Children’s doctor Myles Bradbury is jailed for 22 years after admitting to the abuse of 18 boys in his care and taking thousands of pictures of gravely ill children on his spy pen.
The judge described the abuse committed by Bradbury as “one of the worst forms of sexual abuse imaginable”.
Cambridge crown court heard the 41-year-old carried out medical examinations on boys “purely for his own sexual gratification”.
All of the victims suffered from leukaemia, haemophilia or other serious conditions. Some have since died.
One of the worst forms of sexual abuse imaginable Judge Gareth Hawkesworth
He abused some boys behind a curtain while their parents were in the room.
The 41-year-old, from Herringswell, Suffolk, worked as a paediatric consultant haematologist at Addenbrooke’s Hospital, Cambridge.
‘Gravely ill’ boys
He pleaded guilty to 25 offences, including sexual assault, voyeurism and possessing more than 16,000 indecent images, against boys aged between 10 and 16.
Judge Gareth Hawkesworth said Bradbury’s sentence would be reduced because of his early guilty plea.
But the judge said “some might observe” that the overwhelming evidence against him meant he had little choice but to admit the offences.
Something has gone very badly wrong in this man’s life and thought processesDefending counsel Angela Rafferty
He described Bradbury as “manipulative”, adding: “For a doctor to attack children in this way is one of the worst forms of sexual abuse imaginable.”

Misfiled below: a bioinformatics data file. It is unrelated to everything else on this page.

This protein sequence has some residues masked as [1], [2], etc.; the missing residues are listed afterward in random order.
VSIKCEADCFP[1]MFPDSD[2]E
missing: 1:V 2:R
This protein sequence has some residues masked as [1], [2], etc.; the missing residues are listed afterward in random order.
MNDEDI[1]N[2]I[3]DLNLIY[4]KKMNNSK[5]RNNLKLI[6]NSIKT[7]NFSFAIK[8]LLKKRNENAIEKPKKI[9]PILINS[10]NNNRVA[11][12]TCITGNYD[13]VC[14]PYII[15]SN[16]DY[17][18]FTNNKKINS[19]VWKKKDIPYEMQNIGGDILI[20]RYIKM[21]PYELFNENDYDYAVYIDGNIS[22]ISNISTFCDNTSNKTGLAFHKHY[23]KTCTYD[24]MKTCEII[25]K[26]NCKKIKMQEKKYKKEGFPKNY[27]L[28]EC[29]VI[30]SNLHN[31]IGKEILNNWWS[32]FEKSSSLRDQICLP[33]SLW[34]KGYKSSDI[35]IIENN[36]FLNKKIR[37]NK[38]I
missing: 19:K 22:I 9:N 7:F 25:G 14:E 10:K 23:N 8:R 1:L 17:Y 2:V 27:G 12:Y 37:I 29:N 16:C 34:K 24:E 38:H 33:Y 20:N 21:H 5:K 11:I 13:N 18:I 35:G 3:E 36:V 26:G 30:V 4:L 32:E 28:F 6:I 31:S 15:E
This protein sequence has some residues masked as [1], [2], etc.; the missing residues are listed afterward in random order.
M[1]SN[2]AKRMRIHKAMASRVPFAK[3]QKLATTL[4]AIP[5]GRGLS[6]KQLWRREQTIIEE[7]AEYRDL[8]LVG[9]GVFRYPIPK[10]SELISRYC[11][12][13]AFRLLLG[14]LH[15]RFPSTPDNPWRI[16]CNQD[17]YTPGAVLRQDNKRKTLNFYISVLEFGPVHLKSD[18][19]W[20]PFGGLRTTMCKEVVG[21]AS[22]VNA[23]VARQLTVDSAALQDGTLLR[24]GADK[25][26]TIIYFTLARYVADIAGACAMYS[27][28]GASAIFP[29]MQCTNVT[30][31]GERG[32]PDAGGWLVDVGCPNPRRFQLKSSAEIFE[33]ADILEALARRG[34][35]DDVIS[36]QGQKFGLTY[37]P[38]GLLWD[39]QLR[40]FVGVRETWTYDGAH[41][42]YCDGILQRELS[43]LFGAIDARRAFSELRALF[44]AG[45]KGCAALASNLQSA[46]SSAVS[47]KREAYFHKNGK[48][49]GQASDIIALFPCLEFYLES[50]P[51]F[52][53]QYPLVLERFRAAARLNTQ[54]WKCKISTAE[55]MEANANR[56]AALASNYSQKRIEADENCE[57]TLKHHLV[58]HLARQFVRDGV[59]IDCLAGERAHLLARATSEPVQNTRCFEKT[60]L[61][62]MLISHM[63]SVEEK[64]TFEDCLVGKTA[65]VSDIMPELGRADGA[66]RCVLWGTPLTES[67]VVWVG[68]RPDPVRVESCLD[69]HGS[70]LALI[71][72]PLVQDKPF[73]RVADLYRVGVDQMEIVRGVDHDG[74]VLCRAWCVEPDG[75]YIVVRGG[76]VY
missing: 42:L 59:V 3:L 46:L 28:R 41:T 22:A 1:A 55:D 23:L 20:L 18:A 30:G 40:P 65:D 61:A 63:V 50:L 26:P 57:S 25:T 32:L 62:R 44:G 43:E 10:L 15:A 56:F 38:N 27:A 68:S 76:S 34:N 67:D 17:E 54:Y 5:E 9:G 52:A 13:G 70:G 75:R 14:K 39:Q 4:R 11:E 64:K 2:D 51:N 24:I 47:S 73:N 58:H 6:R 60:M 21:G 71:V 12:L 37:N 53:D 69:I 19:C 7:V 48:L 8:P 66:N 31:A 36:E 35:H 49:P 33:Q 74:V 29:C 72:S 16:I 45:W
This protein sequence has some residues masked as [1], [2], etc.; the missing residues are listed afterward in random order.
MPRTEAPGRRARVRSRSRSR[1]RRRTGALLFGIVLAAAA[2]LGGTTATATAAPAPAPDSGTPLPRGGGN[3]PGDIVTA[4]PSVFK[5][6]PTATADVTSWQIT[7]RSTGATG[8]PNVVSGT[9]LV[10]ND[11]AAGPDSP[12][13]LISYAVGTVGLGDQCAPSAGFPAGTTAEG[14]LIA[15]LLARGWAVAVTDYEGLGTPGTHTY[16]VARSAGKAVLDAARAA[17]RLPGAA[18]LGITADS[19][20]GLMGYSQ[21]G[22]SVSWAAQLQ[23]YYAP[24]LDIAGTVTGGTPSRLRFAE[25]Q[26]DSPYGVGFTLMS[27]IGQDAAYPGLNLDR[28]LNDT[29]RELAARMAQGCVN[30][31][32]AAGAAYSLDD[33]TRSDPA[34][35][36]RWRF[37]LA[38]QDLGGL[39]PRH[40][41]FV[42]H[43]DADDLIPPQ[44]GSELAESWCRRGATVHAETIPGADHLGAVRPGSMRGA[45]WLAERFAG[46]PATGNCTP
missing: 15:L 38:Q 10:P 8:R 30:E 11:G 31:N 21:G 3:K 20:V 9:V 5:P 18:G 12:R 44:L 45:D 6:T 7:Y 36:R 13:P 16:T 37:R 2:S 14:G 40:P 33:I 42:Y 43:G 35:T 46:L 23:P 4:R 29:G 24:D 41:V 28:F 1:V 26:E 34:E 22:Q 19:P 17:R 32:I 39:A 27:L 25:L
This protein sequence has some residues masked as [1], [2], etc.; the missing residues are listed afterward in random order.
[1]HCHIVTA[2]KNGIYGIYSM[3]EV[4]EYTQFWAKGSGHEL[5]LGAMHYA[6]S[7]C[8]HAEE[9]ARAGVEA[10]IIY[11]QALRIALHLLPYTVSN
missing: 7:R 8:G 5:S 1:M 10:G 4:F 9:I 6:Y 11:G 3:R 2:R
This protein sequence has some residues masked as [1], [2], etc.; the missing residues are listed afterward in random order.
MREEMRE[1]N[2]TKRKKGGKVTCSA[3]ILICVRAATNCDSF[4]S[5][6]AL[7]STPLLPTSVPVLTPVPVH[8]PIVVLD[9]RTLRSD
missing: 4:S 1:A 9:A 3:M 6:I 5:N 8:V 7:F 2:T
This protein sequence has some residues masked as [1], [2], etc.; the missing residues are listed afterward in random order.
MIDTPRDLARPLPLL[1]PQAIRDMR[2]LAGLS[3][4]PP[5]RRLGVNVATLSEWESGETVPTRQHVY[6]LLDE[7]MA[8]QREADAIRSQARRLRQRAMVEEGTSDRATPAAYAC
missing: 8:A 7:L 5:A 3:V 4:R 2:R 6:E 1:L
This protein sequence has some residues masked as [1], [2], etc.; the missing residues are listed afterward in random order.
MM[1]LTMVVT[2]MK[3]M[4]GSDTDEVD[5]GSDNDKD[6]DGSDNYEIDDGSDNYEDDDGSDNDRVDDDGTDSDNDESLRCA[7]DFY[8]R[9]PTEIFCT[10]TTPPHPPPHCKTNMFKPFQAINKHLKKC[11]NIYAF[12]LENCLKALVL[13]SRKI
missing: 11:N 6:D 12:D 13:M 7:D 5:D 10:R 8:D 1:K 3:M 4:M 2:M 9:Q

“These boys were all vulnerable and gravely ill,” the judge said.
“In all my years on the bench, I have never come across such a grotesque betrayal of your Hippocratic oath.
“There are almost too many aggravating factors to list in your prolonged carefully, planned and cruel abuse.
“It is implicit in what you did for your own sexual gratification that you were targeting the most vulnerable, sick children.”
The judge said he had no doubt Bradbury had caused “serious psychological” harm to his victims and there was a risk he would do so in future – but he said the doctor’s recognition of his deviancy meant the risk could be managed.
The offences took place over four and a half years, the first within six months of him taking up his post in 2008. They continued to the day he was suspended when the first concerns were raised.
Police found 170,425 images of partially clothed boys on this pen but none of these was classed as indecent.
Prosecutor John Farmer said Bradbury was first arrested in December 2013 after police were alerted by Canadian authorities that he may have bought a DVD containing indecent images of children as part of Operation Spade.
Cambridgeshire Police were already investigating Mr Bradbury after concerns were raised about his conduct. But questions have been raised about why it took so long for Bradbury to be arrested, 16 months after concerns had been raised with the Child Exploitation and Online Protection Centre
What he did was unforgivableDefending counsel Angela Rafferty
The court heard Mr Bradbury was also involved in church and Scout groups, and was described as “a man of great charm and persuasiveness” whom everybody trusted.
When one victim raised concerns with his mother, she responded: “He’s a doctor, it must be necessary.”
In mitigation, defending counsel Angela Rafferty said Mr Bradbury’s guilty pleas had spared his victims the ordeal of giving evidence in court.
She added: “Clearly on a human level something has gone very badly wrong in this man’s life and thought processes.”
She said Bradbury seemed to have repressed homosexual feelings during puberty and this influenced his behaviour.
Ms Rafferty added that he accepted what he did was “repugnant”.
She said: “He knows he will not get any understanding or forgiveness because what he did was unforgivable.”